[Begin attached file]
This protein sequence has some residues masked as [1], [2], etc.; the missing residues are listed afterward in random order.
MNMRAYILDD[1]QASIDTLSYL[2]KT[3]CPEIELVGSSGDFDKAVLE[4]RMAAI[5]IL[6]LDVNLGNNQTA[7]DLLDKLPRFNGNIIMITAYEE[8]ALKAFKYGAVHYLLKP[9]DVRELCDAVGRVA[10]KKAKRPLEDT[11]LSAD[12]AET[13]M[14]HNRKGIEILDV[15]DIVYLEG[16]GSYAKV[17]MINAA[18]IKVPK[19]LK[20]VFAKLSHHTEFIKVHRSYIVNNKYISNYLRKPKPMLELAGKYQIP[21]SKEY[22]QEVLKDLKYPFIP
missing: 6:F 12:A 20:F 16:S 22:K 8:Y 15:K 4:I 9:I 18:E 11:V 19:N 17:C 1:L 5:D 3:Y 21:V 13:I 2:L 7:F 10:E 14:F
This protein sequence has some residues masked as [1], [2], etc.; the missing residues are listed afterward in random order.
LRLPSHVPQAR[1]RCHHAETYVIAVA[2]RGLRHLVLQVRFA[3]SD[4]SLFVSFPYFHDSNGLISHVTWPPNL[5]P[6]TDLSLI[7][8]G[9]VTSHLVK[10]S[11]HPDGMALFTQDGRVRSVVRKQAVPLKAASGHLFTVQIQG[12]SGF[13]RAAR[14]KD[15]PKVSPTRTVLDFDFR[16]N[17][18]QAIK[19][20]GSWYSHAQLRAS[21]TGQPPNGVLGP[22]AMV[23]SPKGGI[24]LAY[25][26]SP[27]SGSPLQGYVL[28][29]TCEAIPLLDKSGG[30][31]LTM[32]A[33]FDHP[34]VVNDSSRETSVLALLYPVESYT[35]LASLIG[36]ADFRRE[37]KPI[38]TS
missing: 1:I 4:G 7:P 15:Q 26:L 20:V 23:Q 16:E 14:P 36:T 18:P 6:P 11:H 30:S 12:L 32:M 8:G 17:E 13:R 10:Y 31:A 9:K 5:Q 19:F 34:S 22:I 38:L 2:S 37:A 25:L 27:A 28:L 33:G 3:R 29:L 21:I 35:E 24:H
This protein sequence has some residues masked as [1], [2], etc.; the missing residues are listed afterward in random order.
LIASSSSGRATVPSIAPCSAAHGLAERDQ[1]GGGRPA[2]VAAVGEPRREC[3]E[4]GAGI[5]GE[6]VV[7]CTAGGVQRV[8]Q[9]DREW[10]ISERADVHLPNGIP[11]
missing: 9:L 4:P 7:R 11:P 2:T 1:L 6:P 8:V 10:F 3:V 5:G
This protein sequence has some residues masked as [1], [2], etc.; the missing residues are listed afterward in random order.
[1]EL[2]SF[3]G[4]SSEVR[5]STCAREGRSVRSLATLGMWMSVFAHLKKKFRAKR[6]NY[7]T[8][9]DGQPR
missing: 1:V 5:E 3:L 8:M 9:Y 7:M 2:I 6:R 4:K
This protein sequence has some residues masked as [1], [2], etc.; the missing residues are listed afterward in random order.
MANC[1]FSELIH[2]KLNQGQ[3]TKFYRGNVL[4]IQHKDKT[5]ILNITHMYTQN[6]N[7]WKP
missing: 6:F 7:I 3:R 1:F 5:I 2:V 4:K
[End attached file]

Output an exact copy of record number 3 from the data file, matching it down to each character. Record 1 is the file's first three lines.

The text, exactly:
This protein sequence has some residues masked as [1], [2], etc.; the missing residues are listed afterward in random order.
LIASSSSGRATVPSIAPCSAAHGLAERDQ[1]GGGRPA[2]VAAVGEPRREC[3]E[4]GAGI[5]GE[6]VV[7]CTAGGVQRV[8]Q[9]DREW[10]ISERADVHLPNGIP[11]
missing: 9:L 4:P 7:R 11:P 2:T 1:L 6:P 8:V 10:F 3:V 5:G